Is it better to read a story collection sequentially?
“has greater resonance, the characters are older, have lived more, have more to say. As a result, the stories are . . . more rewarding . . .”
“Using her remarkable, literary voice to investigate the psychological experiences of victims, Oates requires that we willingly suspend our disbelief and reject realism as a means to identi
Caroline Bock’s hybrid collection, Carry Her Home, could be the collection to read in 2020 for several reasons, most notably because it focuses on family, home, and loss.
“deeply evocative, eminently readable . . .”
“although McNally’s stories seem unbelievable at first, they throb with a recognizable human heartbeat, powered by love and regret and the mystery of life.”
This is Shruti Swamy’s debut collection of stories. She is not a debut author. She writes with sureness and grace. Her writing is more poetry than prose.
“Exquisite, poignant, engrossing . . .
“Issued as a paperback original, Love & Other Crimes is a perfect match for summer’s relaxing moments, whether they are long ones on vacation or short breathers between home-ba
Readers will find Zadie Smith’s short story collection a mixed bag with a few interesting bits and pieces, and a few good short works.
“And I Do Not Forgive You is uneven, but where it shines, it’s wonderful.”
The thing about a smorgasbord is that you don’t need to savor every offering to feel happily fed.
Among the masterful short story writers of the 18th century in Russia—Turgenev, Pushkin, Gogol, Dostoyevsky, Tolstoy—it is Anton Chekhov whose words are most known outside of the motherland because
Forty stories in 160 pages. Short: some one page, a couple, four to five pages. Short: but with a bang. Short: You will read in a flash and say, “What was that?”
“brimming with verve and wisdom.”
“Thammavongsa says vital things about the immigrant experience: how refugees strive to fit in and yet retain cultural traditions; how race is entwined with class; and how family is, in the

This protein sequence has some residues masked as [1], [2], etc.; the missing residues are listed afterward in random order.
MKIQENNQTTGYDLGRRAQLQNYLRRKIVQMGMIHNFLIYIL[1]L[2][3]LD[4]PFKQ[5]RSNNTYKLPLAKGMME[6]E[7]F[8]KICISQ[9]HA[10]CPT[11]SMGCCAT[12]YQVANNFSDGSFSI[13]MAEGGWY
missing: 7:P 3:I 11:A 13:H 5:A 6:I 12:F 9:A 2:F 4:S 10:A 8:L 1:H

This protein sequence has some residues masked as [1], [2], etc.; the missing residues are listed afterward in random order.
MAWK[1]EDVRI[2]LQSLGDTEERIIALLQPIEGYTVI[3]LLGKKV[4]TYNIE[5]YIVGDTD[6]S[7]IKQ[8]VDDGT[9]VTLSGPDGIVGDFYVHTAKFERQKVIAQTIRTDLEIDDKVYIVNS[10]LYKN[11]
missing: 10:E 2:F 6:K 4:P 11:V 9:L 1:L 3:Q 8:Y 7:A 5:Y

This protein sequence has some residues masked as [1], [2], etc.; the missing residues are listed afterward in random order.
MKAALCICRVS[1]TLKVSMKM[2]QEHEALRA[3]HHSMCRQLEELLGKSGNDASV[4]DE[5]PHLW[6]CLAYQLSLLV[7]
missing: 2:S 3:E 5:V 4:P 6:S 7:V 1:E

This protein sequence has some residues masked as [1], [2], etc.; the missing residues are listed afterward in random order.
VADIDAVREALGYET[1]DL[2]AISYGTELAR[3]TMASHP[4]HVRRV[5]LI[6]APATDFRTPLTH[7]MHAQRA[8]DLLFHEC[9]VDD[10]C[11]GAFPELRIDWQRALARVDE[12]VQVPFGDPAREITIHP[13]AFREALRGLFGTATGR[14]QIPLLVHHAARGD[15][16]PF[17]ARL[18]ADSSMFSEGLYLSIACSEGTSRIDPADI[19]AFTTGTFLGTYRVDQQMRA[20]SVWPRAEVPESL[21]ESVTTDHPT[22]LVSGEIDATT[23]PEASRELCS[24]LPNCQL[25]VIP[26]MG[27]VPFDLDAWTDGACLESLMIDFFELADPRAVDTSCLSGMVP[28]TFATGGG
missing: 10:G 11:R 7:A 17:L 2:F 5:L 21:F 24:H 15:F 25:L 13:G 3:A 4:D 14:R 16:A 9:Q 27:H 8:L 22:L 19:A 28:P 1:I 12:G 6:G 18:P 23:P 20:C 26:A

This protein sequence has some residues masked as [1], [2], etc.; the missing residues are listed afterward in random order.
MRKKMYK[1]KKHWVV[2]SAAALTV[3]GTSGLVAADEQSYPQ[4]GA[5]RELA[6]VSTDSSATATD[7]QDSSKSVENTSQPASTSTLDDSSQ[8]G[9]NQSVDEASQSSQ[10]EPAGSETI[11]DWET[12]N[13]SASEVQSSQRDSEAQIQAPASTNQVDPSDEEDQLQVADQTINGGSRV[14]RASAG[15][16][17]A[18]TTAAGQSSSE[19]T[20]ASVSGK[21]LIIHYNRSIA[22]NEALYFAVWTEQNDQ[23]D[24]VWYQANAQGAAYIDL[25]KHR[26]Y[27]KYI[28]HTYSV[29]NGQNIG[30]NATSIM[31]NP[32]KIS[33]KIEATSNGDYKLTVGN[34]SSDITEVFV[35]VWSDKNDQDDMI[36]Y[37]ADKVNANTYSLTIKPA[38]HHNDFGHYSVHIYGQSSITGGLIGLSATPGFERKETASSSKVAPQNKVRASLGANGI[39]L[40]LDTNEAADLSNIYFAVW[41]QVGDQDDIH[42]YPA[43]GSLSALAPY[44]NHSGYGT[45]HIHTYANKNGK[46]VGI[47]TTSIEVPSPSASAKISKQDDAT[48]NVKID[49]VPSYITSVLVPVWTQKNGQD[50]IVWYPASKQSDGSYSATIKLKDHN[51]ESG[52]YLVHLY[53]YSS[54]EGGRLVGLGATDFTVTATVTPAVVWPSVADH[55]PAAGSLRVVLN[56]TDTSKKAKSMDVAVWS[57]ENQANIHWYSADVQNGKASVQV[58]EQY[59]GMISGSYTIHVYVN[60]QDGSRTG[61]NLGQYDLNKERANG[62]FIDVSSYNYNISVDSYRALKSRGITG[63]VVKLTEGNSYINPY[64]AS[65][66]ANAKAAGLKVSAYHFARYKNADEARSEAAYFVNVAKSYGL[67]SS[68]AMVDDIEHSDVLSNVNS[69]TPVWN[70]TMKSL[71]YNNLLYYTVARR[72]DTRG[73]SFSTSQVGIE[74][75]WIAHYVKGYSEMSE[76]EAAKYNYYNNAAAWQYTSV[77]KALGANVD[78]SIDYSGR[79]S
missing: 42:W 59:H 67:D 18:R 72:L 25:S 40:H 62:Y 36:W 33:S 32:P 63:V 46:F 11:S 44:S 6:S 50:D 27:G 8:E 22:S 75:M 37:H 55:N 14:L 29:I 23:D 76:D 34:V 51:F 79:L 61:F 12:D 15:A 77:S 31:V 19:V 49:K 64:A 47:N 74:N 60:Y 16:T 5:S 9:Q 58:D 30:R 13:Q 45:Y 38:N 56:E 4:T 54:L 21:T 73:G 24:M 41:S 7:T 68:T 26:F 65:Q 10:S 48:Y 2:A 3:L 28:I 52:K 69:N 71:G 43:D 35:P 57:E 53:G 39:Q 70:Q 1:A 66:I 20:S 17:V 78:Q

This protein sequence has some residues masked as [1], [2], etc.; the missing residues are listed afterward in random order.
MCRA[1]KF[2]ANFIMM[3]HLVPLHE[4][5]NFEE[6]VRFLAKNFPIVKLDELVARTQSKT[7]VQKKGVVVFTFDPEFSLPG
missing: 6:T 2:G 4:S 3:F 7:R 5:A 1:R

Hopefully your life is so good that the word “diabolical” never need enter your mind or cross your lips.
This short story collection by Newbery Award-winner Madeleine L’Engle, published posthumously by her granddaughter, is aimed more at L’Engle scholars and devoted fans than recreational readers fami
The world of fantasy is alive with short fiction, and those wild-growing stories are bundled together by a league of anthologists who carefully arrange tales by theme.
“All of the pieces in Heathcliff Redux possess moments of brilliance and reflect Lily Tuck’s tremendous craftmanship.”
Fabulous as in “resembling or suggesting a fable.” But in this book, not necessarily “of an incredible, astonishing, or exaggerated nature.” Definition from Merriam-Webster
“Staten Island Stories concerns ugly times and circumstances, but the people and the stories are beautiful.”
One of the best things about Cutting Edge: New Stories of Mystery and Crime by Women Writers, edited by Joyce Carol Oates, is that it is so very Joyce Carol Oates, every story imbued with
The Best American Short Stories anthology has been published yearly and without interruption since 1915.
“If you go down to the woods today,You better not go alone.It’s lovely down in the woods today,But safer to stay at home.”—The Teddy Bears’ Picnic